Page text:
b. The “Indo-Aryans” represented that section of the “Indo-Iranians” who entered India and composed the Rigveda during the earliest period of their sojourn in the northwestern parts of India, before expanding into the rest of India and giving birth to the ancestral forms of the present-day Indo-Aryan languages.

The linguistic evidence, even apart from the archaic evidence of BangANI and Sinhalese, totally fails to fit in with this theory :

  • 1. Indo-Aryan” and Iranian do not constitute one branch, but at least two distinct branches :

Winn lists “ten ‘living branches’… Two branches, Indic (Indo-Aryan) and Iranian dominate the eastern cluster.  Because of the close links between their classical forms – Sanskrit and Avestan respectively – these languages are often grouped together as a single Indo-Iranian branch”. And he notes that these close links came about due to “a period of close contact between Indic and Iranian people (which) brought about linguistic convergence, thus making the two languages appear misleadingly similar”.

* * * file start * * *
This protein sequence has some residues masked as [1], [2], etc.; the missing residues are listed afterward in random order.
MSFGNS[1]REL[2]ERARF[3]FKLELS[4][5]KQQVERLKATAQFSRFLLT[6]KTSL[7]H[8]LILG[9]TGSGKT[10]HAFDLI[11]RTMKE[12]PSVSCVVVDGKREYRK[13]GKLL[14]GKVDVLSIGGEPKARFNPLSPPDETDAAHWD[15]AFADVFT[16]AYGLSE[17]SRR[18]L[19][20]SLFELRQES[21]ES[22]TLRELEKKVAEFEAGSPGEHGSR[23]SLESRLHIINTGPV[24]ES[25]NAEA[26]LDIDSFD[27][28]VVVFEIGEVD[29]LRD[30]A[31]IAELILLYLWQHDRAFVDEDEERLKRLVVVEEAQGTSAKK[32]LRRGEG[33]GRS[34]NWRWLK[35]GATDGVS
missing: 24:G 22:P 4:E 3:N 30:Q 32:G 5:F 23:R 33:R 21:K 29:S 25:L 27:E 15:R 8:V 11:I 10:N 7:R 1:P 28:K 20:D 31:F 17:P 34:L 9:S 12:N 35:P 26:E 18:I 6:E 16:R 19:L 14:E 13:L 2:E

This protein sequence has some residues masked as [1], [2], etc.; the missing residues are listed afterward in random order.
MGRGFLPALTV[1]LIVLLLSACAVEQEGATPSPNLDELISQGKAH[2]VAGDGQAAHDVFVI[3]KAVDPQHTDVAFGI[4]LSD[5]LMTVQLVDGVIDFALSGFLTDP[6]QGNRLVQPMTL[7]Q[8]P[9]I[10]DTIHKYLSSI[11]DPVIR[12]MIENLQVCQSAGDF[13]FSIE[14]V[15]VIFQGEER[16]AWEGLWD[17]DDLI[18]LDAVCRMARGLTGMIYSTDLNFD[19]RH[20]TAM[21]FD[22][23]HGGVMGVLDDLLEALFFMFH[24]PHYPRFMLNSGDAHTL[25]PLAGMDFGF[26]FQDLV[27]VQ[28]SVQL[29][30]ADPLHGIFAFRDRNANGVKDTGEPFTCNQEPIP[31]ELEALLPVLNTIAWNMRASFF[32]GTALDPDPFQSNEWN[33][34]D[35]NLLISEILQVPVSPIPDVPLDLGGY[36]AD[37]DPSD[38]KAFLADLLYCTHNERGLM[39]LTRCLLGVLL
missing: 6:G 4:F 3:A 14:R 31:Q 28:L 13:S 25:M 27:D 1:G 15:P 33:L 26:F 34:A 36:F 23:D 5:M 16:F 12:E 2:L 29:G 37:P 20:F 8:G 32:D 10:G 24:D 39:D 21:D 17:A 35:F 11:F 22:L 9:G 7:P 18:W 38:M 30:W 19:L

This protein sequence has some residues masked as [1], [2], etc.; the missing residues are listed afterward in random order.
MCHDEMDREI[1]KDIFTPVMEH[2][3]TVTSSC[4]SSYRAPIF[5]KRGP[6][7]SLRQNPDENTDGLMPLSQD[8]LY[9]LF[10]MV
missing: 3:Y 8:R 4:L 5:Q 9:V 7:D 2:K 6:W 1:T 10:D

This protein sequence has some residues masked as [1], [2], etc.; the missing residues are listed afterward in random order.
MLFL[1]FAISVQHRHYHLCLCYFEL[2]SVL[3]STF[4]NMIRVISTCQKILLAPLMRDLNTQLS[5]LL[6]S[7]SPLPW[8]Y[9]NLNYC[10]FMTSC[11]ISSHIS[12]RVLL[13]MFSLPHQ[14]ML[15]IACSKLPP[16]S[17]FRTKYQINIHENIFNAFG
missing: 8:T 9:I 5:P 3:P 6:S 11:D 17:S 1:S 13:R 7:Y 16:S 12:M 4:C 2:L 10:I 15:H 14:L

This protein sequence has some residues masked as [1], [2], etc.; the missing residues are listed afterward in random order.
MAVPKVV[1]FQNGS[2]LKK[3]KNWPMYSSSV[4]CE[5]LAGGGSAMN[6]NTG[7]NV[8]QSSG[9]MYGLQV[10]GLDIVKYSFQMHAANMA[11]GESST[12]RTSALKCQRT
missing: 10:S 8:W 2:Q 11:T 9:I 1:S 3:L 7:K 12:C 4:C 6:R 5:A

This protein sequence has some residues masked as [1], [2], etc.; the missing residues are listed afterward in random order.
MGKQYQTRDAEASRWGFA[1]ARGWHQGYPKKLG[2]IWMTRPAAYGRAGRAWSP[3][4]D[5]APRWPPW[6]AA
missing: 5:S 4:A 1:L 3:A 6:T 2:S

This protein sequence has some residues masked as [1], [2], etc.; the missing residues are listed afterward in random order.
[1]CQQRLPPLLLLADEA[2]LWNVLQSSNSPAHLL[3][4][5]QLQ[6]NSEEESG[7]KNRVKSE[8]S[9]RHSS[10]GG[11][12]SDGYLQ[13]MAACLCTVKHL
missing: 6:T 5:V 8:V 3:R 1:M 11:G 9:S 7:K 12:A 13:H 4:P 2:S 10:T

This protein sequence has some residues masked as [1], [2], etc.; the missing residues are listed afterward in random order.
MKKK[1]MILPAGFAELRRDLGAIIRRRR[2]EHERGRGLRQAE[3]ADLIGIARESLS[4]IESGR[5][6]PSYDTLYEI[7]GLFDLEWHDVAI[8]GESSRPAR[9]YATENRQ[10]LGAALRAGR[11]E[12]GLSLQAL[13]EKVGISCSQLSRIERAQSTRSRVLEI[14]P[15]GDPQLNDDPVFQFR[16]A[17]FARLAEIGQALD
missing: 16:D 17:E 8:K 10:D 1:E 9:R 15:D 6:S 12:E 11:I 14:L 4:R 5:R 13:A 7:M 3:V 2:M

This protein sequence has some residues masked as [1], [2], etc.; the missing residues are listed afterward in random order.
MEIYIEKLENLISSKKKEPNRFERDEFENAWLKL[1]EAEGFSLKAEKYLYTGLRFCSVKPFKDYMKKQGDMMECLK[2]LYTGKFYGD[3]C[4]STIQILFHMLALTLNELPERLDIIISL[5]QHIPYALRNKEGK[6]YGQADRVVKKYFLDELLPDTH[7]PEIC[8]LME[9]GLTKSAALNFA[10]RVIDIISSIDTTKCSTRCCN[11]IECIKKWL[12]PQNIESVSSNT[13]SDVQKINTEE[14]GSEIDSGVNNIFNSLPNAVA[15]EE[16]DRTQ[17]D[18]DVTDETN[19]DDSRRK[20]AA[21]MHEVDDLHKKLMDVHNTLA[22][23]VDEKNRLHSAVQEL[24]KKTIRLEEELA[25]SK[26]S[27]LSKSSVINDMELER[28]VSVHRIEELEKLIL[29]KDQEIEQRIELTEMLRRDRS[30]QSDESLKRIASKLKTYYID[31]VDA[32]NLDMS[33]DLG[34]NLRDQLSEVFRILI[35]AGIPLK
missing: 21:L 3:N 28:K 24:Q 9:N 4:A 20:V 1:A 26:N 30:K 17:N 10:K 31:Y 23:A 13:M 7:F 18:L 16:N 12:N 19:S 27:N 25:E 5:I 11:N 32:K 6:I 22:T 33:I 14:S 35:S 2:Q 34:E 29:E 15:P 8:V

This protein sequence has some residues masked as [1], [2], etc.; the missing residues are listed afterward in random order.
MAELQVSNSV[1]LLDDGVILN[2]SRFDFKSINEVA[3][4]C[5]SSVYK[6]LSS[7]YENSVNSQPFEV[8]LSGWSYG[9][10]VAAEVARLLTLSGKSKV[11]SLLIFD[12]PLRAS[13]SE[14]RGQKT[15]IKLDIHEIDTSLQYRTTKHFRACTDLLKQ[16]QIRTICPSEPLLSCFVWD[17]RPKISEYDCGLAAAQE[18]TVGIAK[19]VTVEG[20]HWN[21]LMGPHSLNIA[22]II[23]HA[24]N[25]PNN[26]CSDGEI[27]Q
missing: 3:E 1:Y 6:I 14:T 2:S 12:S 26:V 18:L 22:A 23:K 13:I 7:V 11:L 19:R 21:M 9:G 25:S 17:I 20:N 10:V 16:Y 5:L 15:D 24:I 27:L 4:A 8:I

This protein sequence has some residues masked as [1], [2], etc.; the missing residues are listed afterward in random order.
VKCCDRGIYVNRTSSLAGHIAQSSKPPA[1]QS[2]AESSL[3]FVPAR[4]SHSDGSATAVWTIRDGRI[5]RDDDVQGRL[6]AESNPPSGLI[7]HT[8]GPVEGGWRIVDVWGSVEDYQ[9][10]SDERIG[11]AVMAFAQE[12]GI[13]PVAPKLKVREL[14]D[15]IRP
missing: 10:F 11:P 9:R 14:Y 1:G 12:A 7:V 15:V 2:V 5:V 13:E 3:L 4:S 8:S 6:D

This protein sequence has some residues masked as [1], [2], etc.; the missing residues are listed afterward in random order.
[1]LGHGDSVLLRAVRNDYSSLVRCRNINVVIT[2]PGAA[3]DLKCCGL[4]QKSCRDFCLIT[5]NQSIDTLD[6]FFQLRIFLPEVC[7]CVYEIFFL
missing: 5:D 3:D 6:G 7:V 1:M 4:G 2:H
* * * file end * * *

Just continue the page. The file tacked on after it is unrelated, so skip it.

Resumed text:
As Meillet had long ago pointed out : “It remains quite clear, however, that Indic and Iranian developed from different Indo-European dialects, whose period of common development was not long enough to effect total fusion.”

The evidence of comparative mythology also disproves the common Indo-Iranian hypothesis.  Rigvedic mythology is often the only connecting link between all other different Indo-European mythologies, while Avestan mythology appears to have no links with any other Indo-European mythology other than that of the Rig Veda itself.